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"Linux is a family of free and open-source software operating systems built around the Linux kernel." -

Most linux distros are built on GNU tools, and this article is relevant in distinguishing the importance GNU plays in the linux ecosystem:

Linux is part of the Unix family tree.

Performance monitoring


Best way to see mounts

There are a few ways to see mounts, but most of them will leave out little details in some cases. The best view of mounts is the /proc/self/mountinfo file.

Determine if running kernel is 32 or 64 bit

Works on x86 or ARM.

getconf LONG_BIT

Configure a system to reboot on kernel panic

These lines should be added to sysctl.conf

## Reboot after 10 seconds if kernel panics
kernel.panic = 10
## Treat all oopses as panics
kernel.panic_on_oops = 1

Force reboot on corrupt system

For times that commands like reboot and shutdown are not available.

echo 1 > /proc/sys/kernel/sysrq
echo b > /proc/sysrq-trigger

Show process signals

This should work on other unixes too.

trap -l

Kernel namespaces

"A namespace wraps a global system resource in an abstraction that makes it appear to the processes within the namespace that they have their own isolated instance of the global resource. Changes to the global resource are visible to other processes that are members of the namespace, but are invisible to other processes. One use of namespaces is to implement containers." - man namespaces

"Control cgroups, usually referred to as cgroups, are a Linux kernel feature which allow processes to be organized into hierarchical groups whose usage of various types of resources can then be limited and monitored." - man cgroups

cgroup is one of the linux namespaces. (see man namespaces for more info.)

Tools and stuff

  • lsns - list namespaces
  • cgcreate - create new cgroup
  • cgexec - run the task in given control group
  • cgclassify - move running task(s) to given cgroup
  • nsenter - Run a command in a referenced process cgroup config
  • systemd-cgls - systemd-cgls - Recursively show control group contents
  • systemd-cgtop - Show top control groups by their resource usage
  • /proc/self/cgroup - cgroup introspection

Various namespace-aware tool examples

ps cgroup output

ps -o pid,ppid,user,comm,flags,%cpu,sz,%mem,cgname

Run a process in another namespace

With nsenter you specify a target pid to reference, and then specify which namespaces of its you want to enter.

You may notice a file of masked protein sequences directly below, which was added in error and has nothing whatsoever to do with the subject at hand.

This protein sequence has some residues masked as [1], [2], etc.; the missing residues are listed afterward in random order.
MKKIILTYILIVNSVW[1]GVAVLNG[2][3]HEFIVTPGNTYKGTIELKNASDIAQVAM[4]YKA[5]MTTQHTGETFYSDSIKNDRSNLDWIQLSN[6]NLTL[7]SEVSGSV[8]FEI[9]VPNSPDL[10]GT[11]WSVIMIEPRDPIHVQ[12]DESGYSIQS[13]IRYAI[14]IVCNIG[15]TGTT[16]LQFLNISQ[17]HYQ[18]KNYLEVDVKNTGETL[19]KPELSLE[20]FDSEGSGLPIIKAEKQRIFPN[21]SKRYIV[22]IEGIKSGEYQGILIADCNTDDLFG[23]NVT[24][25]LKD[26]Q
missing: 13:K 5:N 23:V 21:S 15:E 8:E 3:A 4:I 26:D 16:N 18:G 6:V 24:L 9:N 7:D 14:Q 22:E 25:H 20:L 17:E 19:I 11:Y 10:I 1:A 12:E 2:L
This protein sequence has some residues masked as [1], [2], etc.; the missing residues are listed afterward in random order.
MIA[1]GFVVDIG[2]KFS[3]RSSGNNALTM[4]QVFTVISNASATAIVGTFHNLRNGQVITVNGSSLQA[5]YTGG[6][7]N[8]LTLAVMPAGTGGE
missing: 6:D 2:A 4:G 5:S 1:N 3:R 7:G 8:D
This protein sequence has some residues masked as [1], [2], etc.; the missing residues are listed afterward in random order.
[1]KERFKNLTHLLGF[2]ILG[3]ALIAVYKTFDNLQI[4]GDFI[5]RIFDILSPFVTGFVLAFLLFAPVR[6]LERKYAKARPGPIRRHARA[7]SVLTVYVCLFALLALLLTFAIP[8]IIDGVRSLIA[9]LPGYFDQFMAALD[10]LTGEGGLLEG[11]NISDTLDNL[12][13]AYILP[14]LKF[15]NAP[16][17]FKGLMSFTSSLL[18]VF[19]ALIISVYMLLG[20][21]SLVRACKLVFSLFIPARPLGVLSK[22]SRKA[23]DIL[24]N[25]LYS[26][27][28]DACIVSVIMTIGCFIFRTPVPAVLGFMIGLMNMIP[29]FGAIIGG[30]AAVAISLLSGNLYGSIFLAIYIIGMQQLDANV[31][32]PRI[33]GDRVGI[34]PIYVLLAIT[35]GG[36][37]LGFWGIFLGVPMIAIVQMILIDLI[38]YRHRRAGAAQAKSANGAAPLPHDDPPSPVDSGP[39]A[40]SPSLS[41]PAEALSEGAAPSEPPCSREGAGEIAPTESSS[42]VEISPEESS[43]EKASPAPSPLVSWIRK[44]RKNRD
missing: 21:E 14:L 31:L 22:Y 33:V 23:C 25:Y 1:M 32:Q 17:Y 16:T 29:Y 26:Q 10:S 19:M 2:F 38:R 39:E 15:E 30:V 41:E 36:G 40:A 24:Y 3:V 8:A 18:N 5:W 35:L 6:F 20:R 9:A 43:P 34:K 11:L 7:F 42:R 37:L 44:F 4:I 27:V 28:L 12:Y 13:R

On Ubuntu 18.04, udev mounts devices in a non-global namespace, which prevents normal users from viewing those mounts. You must use nsenter to enter the udevd namespaces to view the mounts, using either --all to get all namespaces of udevd, or --mount for just that one required namespace:

root@bionic:~# lsblk -o NAME,MOUNTPOINT /dev/sdc

root@bionic:~# nsenter --all -t $(pgrep systemd-udevd) lsblk -o NAME,MOUNTPOINT /dev/sdc
└─sdc1 /mnt/adea64ca-e340-4961-8a4d-75d8a5970664

root@bionic:~# nsenter --mount -t $(pgrep systemd-udevd) lsblk -o NAME,MOUNTPOINT /dev/sdc
└─sdc1 /mnt/adea64ca-e340-4961-8a4d-75d8a5970664

See udev for one permanent fix for this.

Find the path to a namespace

The path to a namespace can be used in some instances instead of the pid. We can discover the path to a namespace by using lsns.

root@bionic:~# lsns -p $(pgrep udevd) -o +PATH
        NS TYPE   NPROCS   PID USER COMMAND                    PATH
4026531835 cgroup    173     1 root /sbin/init                 /proc/1/ns/cgroup
4026531836 pid       173     1 root /sbin/init                 /proc/1/ns/pid
4026531837 user      173     1 root /sbin/init                 /proc/1/ns/user
4026531838 uts       173     1 root /sbin/init                 /proc/1/ns/uts
4026531839 ipc       173     1 root /sbin/init                 /proc/1/ns/ipc
4026532009 net       173     1 root /sbin/init                 /proc/1/ns/net
4026532286 mnt         1  5480 root /lib/systemd/systemd-udevd /proc/5480/ns/mnt

Access network sockets from the command line

This is a poor man's netcat, useful for when there is no netcat:

echo asdf > /dev/tcp/${REMOTE_IP_ADDRESS}/${REMOTE_PORT}

See also


Init systems

Filesystems and block devices